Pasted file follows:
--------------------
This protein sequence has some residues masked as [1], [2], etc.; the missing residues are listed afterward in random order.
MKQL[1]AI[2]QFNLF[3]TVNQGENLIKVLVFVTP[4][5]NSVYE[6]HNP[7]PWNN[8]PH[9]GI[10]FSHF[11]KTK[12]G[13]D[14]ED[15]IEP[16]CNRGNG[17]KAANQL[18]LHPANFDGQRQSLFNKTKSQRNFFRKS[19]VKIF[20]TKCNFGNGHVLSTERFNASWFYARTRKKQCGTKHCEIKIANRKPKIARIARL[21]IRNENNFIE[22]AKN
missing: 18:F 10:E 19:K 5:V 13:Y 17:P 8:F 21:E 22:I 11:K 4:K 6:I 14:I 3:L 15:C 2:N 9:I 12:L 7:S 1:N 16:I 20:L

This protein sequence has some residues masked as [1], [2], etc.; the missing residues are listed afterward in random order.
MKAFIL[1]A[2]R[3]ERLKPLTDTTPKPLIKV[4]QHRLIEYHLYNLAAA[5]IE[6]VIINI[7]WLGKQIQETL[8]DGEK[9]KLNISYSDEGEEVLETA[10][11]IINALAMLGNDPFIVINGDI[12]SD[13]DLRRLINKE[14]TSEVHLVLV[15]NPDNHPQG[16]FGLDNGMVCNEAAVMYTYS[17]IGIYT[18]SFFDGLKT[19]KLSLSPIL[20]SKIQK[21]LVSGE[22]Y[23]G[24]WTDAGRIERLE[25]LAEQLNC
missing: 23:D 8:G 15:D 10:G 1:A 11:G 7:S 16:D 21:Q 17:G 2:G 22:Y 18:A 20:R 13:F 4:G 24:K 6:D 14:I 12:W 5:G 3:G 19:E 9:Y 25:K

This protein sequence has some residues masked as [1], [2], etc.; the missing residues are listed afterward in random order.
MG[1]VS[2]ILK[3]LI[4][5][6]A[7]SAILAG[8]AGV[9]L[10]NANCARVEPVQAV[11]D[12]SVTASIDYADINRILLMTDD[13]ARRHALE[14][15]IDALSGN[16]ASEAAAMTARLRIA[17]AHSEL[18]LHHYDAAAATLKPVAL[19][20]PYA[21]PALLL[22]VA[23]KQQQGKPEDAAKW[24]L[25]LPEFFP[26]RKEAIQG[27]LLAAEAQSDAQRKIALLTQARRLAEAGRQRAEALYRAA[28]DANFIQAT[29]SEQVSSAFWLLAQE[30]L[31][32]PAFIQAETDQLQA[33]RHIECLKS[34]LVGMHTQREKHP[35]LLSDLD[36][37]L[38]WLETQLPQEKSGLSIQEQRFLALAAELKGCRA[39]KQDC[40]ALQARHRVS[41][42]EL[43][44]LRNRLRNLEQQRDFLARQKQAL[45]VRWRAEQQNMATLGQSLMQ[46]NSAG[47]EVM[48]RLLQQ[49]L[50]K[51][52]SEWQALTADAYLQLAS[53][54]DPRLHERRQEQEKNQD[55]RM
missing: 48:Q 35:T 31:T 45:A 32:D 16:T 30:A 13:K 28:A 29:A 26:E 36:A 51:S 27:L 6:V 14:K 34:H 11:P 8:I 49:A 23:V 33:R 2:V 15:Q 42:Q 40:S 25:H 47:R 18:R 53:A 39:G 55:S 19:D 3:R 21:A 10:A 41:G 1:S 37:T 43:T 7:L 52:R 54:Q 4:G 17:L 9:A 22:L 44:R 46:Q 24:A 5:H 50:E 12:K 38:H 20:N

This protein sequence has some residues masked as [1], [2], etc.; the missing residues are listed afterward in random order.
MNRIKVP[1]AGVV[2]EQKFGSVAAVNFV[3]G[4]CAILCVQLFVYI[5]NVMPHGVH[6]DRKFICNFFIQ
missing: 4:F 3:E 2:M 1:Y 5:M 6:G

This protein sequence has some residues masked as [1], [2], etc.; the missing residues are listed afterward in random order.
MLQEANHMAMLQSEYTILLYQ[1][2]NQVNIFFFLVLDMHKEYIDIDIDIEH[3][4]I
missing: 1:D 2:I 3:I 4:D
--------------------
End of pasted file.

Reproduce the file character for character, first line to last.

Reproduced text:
This protein sequence has some residues masked as [1], [2], etc.; the missing residues are listed afterward in random order.
MKQL[1]AI[2]QFNLF[3]TVNQGENLIKVLVFVTP[4][5]NSVYE[6]HNP[7]PWNN[8]PH[9]GI[10]FSHF[11]KTK[12]G[13]D[14]ED[15]IEP[16]CNRGNG[17]KAANQL[18]LHPANFDGQRQSLFNKTKSQRNFFRKS[19]VKIF[20]TKCNFGNGHVLSTERFNASWFYARTRKKQCGTKHCEIKIANRKPKIARIARL[21]IRNENNFIE[22]AKN
missing: 18:F 10:E 19:K 5:V 13:Y 17:P 8:F 21:E 22:I 11:K 4:K 6:I 14:I 3:L 15:C 2:N 9:I 12:L 7:S 1:N 16:I 20:L

This protein sequence has some residues masked as [1], [2], etc.; the missing residues are listed afterward in random order.
MKAFIL[1]A[2]R[3]ERLKPLTDTTPKPLIKV[4]QHRLIEYHLYNLAAA[5]IE[6]VIINI[7]WLGKQIQETL[8]DGEK[9]KLNISYSDEGEEVLETA[10][11]IINALAMLGNDPFIVINGDI[12]SD[13]DLRRLINKE[14]TSEVHLVLV[15]NPDNHPQG[16]FGLDNGMVCNEAAVMYTYS[17]IGIYT[18]SFFDGLKT[19]KLSLSPIL[20]SKIQK[21]LVSGE[22]Y[23]G[24]WTDAGRIERLE[25]LAEQLNC
missing: 23:D 8:G 15:D 10:G 1:A 11:G 7:S 16:D 21:Q 17:G 2:G 22:Y 18:A 20:R 13:F 4:G 24:K 6:D 14:I 12:W 5:G 3:G 19:E 9:Y 25:K

This protein sequence has some residues masked as [1], [2], etc.; the missing residues are listed afterward in random order.
MG[1]VS[2]ILK[3]LI[4][5][6]A[7]SAILAG[8]AGV[9]L[10]NANCARVEPVQAV[11]D[12]SVTASIDYADINRILLMTDD[13]ARRHALE[14][15]IDALSGN[16]ASEAAAMTARLRIA[17]AHSEL[18]LHHYDAAAATLKPVAL[19][20]PYA[21]PALLL[22]VA[23]KQQQGKPEDAAKW[24]L[25]LPEFFP[26]RKEAIQG[27]LLAAEAQSDAQRKIALLTQARRLAEAGRQRAEALYRAA[28]DANFIQAT[29]SEQVSSAFWLLAQE[30]L[31][32]PAFIQAETDQLQA[33]RHIECLKS[34]LVGMHTQREKHP[35]LLSDLD[36][37]L[38]WLETQLPQEKSGLSIQEQRFLALAAELKGCRA[39]KQDC[40]ALQARHRVS[41][42]EL[43][44]LRNRLRNLEQQRDFLARQKQAL[45]VRWRAEQQNMATLGQSLMQ[46]NSAG[47]EVM[48]RLLQQ[49]L[50]K[51][52]SEWQALTADAYLQLAS[53][54]DPRLHERRQEQEKNQD[55]RM
missing: 48:Q 35:T 31:T 45:A 32:D 16:T 30:A 13:K 28:A 29:A 26:E 36:A 51:S 27:L 6:V 14:K 34:H 11:P 8:I 49:A 23:V 33:R 2:V 15:Q 42:Q 40:S 25:H 47:R 18:R 53:A 39:G 55:S 19:D 3:R 21:A 10:A 41:G 1:S 37:T 43:T 7:L 52:R 54:Q 4:G 17:L 9:A 22:L 44:R 46:Q 24:A 5:H 50:E 12:K 38:H 20:N

This protein sequence has some residues masked as [1], [2], etc.; the missing residues are listed afterward in random order.
MNRIKVP[1]AGVV[2]EQKFGSVAAVNFV[3]G[4]CAILCVQLFVYI[5]NVMPHGVH[6]DRKFICNFFIQ
missing: 4:F 3:E 2:M 1:Y 5:M 6:G

This protein sequence has some residues masked as [1], [2], etc.; the missing residues are listed afterward in random order.
MLQEANHMAMLQSEYTILLYQ[1][2]NQVNIFFFLVLDMHKEYIDIDIDIEH[3][4]I
missing: 1:D 2:I 3:I 4:D